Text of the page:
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Romney has no credibility

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Sept. 17, 2012, 7:48 p.m. | Op-ed — by Boris Danik

US Republican presidential candidate Mitt Romney boards his plane in Kansas City, Missouri, on September 16, 2012 after a refueling before departing for Los Angeles. AFP PHOTO/Nicholas KAMM
© AFP

Boris Danik

Boris Danik is a retired Ukrainian-American living in North Caldwell, New Jersey.

 Some may recall Ronald Reagan’s speech that sounded like visionary talk: “You ain’t seen nothing yet.”

It was a promise of unprecedented prosperity – albeit trickle-down for some – as taxes are cut and would pay for themselves in a growing economy, without cooking books (or printing money).

“Greed works” was the boast of voodoo economists in a wisecracking mood. Just get the government out of the way.

It is well-known where it all ended. Reagan’s budget deficits became larger than the sum of all U.S. deficits before Reaganomics, to be exceeded only by George W. Bush, who followed Reagan’s script of cutting taxes for the rich and ran up $4 trillion in red ink during his eight years in office. . .

Today the Republican agenda, as promised by Mitt Romney, is more of the same: Cutting taxes for top brackets, now 35.9 percent after Bush’s tax cuts were extended to the end of 2012 as a result of GOP Congressional majority’s blackmail to derail the extension of unemployment compensation in December 2010 standoff.

The other part of Romney’s posturing at the Republican national convention in Tampa, and long before the convention, is balancing the budget and loving the middle class, on the back of which the balancing would have to take place.

Tax cutting and gutting Medicare, as well as reversing the Roe v. Wade decision that guaranteed the right of choice for women, is all spelled out in the Republican convention platform. It was soft pedaled in speeches at the convention in Tampa in August 2012. Talk was centered on “fixing the economy”. But not a ward was said how -- except by blaming Obama, cutting taxes and repealing the new Affordable Healthcare law. .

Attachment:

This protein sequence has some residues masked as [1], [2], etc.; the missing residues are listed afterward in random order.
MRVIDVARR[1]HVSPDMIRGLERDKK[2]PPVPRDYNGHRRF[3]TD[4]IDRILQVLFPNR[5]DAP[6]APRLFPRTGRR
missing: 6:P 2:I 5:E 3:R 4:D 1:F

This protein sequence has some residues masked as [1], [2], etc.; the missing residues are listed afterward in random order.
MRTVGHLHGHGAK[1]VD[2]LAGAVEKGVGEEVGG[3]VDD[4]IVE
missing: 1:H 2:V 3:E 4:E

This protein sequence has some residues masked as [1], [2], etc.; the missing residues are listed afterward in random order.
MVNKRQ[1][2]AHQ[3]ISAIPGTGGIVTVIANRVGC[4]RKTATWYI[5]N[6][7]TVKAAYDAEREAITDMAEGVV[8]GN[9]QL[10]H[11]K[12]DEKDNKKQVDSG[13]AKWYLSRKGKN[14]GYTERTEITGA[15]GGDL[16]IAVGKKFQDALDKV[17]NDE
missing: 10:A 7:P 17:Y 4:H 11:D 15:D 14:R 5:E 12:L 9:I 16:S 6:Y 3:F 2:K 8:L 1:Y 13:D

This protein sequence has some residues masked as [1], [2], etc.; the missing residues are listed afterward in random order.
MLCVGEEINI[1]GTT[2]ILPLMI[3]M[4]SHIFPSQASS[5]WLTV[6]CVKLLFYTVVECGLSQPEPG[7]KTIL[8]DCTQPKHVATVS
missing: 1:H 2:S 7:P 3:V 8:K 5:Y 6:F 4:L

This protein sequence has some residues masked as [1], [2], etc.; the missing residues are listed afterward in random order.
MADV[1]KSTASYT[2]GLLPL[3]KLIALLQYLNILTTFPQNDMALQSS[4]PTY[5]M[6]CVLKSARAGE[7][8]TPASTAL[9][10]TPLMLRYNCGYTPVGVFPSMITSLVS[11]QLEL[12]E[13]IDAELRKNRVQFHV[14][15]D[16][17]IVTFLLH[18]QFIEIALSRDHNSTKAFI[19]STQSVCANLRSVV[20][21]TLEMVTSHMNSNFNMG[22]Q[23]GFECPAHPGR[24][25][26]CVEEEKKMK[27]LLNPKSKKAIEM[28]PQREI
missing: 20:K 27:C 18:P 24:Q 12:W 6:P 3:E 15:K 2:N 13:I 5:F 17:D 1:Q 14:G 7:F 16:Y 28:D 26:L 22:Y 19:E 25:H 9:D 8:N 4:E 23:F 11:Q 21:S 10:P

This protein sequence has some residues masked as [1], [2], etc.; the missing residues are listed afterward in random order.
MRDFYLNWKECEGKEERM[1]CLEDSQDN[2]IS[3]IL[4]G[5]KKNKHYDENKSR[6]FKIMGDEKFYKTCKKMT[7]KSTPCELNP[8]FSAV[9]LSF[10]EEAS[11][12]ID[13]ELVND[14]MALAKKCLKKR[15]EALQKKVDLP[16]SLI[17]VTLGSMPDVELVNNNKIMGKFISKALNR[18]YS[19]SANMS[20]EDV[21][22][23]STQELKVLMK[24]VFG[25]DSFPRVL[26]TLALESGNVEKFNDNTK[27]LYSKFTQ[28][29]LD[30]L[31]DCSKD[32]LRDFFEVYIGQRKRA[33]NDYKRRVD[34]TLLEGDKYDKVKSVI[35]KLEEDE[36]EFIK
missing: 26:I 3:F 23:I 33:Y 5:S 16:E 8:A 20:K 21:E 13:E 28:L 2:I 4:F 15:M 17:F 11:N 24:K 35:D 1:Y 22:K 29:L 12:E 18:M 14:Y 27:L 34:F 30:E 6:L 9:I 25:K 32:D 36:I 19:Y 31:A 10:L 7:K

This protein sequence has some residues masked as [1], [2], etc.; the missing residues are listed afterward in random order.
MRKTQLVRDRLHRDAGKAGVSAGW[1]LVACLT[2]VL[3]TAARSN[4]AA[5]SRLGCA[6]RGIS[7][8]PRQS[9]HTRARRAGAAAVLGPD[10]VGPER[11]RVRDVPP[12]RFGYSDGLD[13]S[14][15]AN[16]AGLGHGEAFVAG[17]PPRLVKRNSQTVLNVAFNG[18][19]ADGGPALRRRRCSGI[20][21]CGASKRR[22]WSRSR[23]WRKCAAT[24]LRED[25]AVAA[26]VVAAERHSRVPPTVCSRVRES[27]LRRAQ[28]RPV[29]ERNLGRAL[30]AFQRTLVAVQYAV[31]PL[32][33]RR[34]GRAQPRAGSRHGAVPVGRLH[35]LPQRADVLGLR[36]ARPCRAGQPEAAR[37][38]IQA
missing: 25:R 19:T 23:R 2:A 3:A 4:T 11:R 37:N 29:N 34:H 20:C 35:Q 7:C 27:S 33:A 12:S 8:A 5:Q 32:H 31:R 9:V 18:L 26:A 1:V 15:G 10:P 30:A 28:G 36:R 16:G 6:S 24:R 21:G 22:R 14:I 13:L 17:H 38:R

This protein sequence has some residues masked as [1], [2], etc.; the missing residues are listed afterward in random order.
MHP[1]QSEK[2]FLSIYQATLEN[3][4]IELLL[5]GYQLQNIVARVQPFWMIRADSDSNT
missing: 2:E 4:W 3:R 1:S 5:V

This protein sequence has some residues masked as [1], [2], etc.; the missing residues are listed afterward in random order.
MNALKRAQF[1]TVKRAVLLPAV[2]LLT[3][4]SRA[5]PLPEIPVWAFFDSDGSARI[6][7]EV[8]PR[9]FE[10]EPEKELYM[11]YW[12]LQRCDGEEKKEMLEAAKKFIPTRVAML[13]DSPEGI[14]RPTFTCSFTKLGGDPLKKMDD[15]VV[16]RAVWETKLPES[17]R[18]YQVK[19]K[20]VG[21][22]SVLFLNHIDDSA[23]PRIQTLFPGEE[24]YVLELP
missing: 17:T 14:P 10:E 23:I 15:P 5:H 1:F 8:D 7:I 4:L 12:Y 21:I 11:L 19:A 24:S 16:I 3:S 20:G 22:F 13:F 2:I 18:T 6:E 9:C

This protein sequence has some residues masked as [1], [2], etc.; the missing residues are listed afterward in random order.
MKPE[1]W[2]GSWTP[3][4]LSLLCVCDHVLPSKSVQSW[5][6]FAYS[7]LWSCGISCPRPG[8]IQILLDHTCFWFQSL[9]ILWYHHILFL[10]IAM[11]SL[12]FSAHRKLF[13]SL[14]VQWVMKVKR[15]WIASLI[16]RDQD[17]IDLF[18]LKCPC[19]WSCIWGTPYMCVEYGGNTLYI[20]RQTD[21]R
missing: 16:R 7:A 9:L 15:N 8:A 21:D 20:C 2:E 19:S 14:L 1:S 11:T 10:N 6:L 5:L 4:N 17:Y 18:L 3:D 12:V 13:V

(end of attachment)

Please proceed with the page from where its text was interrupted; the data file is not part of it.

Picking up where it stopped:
Not a hint of recollection was made at how the U.S. government stepped up in the last three months of the Bush administration and during Barack Obama’s presidency to halt the country’s slide into the Great Depression Number 2, by bailing out the banks and, in Obama’s bold move, rescuing Detroit’s automotive industry.  Let them die, was the advice of rightwing think tanks that kept sniping at regulations intended to curb the herd behavior in financial markets that ignited the meltdown in 2008.

Not a hint was made at how the Congressional Republican House majority obstructed every attempt of the Obama administration to revitalize the economy by starting to rebuilt America’s rusted infrastructure – and funding it by diverting the funds from oil industry subsidies. Poor state of the economy clearly serves the GOP ambition to win the election.